Commentary: By rejecting stimulus money, Palin sells Alaska short

March 26, 2009 

This editorial appeared in The Anchorage Daily News.

With her shocking decision to reject nearly a third of the state's share of federal stimulus money, Gov. Palin has sold Alaska short.

Instead of carefully parsing each item for potentially unacceptable federal strings, she summarily rejected all money that isn't for Medicaid or construction projects. The Legislature must act quickly to reverse her knee-jerk decision and claim Alaska's rightful share of federal economic assistance. Gov. Palin performed an amputation when a surgical cut here and there is all that might have been necessary. Strings attached to some federal money for unemployment relief and energy conservation were a legitimate concern, but mindlessly rejecting more than $170 million for education and public safety is inexcusable.

In announcing the move, she decried "federal interference in Alaskans' lives through the growth of government." That's hard to say with a straight face, considering she's the leader of a state where one-third of the entire economy depends on federal spending. It's akin to a person on food stamps saying "I'm not taking your help because I don't believe in welfare."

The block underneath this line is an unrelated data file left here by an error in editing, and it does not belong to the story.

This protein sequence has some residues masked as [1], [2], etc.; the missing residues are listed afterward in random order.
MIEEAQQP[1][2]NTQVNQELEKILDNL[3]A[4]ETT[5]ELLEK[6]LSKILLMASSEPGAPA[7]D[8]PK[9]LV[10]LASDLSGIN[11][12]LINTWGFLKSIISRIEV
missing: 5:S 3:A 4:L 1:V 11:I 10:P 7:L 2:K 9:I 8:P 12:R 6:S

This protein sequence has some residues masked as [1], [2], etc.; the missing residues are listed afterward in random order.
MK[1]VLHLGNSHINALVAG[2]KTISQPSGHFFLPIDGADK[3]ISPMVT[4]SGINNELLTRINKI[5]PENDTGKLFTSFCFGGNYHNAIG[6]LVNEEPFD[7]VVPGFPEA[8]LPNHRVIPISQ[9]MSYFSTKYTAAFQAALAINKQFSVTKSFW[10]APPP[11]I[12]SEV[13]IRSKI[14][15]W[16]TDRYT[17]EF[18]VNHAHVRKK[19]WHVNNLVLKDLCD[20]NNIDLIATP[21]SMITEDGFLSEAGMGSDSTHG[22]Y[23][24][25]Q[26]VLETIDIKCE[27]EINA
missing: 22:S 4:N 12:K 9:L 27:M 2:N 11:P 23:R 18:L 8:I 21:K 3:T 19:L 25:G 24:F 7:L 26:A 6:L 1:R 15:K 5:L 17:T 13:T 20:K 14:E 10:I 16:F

In Gov. Palin's simplistic view, capital projects are wonderful gifts, miraculously free of any future operating expenses, while accepting other federal stimulus money inflicts unbearably burdensome future spending obligations.

She really had to stretch to justify her wholesale rejection of federal money. Her press release cited the National Endowment of the Arts funding as an example of "education" aid that Alaska couldn't afford to sustain, when in fact that money goes to the arts, not education. In any event, Alaska doesn't have to make up that spending when federal money stops. And the arts money is only $50 million for the entire country, so Alaska's share is so small, it's hardly worth fussing about.

To read the complete editorial, visit The Anchorage Daily News.

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